By on July 23, 2009

The Porsche board kept busy all night. Porsche dismissed CEO Wendelin Wiedeking and CFO Holger Härter with immediate effect, Reuters reports. They were kicked out, wearing parachutes worth €50 million ($71million) for Wiedeking and €12.5 million ($18 million) for Härter. That was way below the sums discussed previously.

The unanimous decision is seen as a signal that the Piech and Porsche clans are ready to merge with Volkswagen, with financial backing from the Sheik of Qatar. As reported prevously, Wiedeking will be replaced by Michael Macht.

“With Wiedeking gone, it appears as certain that Volkswagen will take over Porsche step-by-step and will integrate Porsche as 10th brand into the VW portfolio,” Automobilwoche [sub] says. The derivative-dealing duo had racked-up debt of over €10b for Porsche. Today, the supervisory board of Volkswagen meets in Stuttgart. Details of the deal are expected after the meeting. The power over combined Volkswagen/Porsche will be with Ferdinand Piech and his protege Martin Winterkorn.

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18 Comments on “Porsche Fires Wiedeking and Härter, Merger with VW Near...”


  • avatar
    niky

    How the mighty have fallen… these past two years for Porsche have played off like an American primetime drama… probably worth a TV movie, at least.

  • avatar
    PeteMoran

    @ BS

    Should we fear the future for Porsche products at all?

    Can’t see why …. unless of course the manufacturing profit turns out to be a fiction as was the financial engineering.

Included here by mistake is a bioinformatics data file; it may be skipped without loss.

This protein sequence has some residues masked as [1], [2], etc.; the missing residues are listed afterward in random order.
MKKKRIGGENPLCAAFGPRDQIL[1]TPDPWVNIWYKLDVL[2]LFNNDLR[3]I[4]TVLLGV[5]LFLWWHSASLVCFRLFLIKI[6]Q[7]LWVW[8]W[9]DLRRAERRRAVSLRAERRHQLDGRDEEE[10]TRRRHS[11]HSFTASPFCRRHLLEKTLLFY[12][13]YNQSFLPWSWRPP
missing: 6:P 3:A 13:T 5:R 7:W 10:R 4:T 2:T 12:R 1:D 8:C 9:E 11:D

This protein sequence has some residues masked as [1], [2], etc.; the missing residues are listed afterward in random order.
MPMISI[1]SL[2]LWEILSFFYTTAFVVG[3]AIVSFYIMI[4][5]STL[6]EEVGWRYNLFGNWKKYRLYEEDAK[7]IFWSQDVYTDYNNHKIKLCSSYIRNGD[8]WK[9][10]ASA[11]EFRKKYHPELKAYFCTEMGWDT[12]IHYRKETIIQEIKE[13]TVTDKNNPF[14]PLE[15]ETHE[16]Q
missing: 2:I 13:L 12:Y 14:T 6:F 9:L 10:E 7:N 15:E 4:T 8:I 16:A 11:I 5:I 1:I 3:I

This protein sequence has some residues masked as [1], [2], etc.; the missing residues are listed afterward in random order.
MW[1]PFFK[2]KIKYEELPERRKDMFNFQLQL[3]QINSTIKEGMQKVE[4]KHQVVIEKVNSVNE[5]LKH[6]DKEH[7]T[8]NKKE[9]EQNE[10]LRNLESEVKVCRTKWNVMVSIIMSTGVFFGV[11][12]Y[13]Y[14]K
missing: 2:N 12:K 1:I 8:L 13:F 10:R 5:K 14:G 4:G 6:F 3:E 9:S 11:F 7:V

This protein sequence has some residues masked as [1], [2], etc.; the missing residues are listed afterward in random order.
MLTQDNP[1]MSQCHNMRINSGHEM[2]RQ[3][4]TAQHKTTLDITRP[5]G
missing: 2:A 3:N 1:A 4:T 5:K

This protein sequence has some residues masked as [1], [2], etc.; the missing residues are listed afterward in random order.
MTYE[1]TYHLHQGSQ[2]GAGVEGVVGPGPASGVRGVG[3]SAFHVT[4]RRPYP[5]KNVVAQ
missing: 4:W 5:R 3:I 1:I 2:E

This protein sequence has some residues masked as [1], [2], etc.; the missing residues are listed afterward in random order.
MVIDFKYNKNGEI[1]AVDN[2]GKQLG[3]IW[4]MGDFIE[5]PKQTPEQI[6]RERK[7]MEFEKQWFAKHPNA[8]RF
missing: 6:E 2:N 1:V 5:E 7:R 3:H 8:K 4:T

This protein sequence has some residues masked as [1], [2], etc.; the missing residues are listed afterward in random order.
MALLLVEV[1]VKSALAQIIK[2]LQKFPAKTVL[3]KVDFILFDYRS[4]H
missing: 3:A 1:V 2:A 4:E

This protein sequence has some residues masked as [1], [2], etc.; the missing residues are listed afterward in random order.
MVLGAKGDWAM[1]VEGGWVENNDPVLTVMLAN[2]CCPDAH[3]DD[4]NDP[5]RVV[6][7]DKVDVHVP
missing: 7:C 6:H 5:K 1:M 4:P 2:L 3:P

• avatar
    Stingray

    I’ll miss this soup opera.

  • avatar
    TomH

    I wonder if this means Piech is going to swap his Phaeton for a Panamerica?

  • avatar
    rochskier

    My interest in cars is going to be seriously dampened if VW, Toyota, and Ford are the top 3 automakers when we get to the other side of this mess.

  • avatar
    Morea

    I would guess that this makes it highly unlikely the Porsche will compete at the highest levels of sports car racing anytime soon since the Audi R15 is already there. Perhaps VW will let Porsche compete directly with Audi on the track but looking at the Fiat/Ferrari/Maserati/Alfa example I would think not. The lack of Porsche at the top is a real loss for the motorsports world.

  • avatar
    tauronmaikar

    Then it appears BMW is the only major automaker in the world left with actual control over its products. You know, to avoid the engineering process being run over by a bunch of schmucks with MBAs.

  • avatar
    psarhjinian

    Then it appears BMW is the only major automaker in the world left with actual control over its products.

    Oh, yes, because greenlighting the X1, X3, X5, X6, X7, PAS, 1-Series sedan and 2003 7-Series is surely the hallmark of an engineer’s restraint and understanding of the market.

    For another example of engineering run amok, see Honda.

    Please. Engineers screw up, too, just in different, more exciting, more expensive ways. The problem is that, unlike accountancy (but like medicine), engineering as a profession has an awesome tendency toward of professional arrogance and overvalued self-opinion.

    Back when I used to sysadmin, managing engineering departments was by far the worst because, unlike just about everyone else, they had a tendency to think that they knew better and act on it.

  • avatar
    Lumbergh21

    Back when I used to sysadmin, managing engineering departments was by far the worst because, unlike just about everyone else, they had a tendency to think that they knew better and act on it.

    Versus accountants and MBAs who KNOW that they are right. Yes, engineers make mistakes, but lets not demonize them as a group.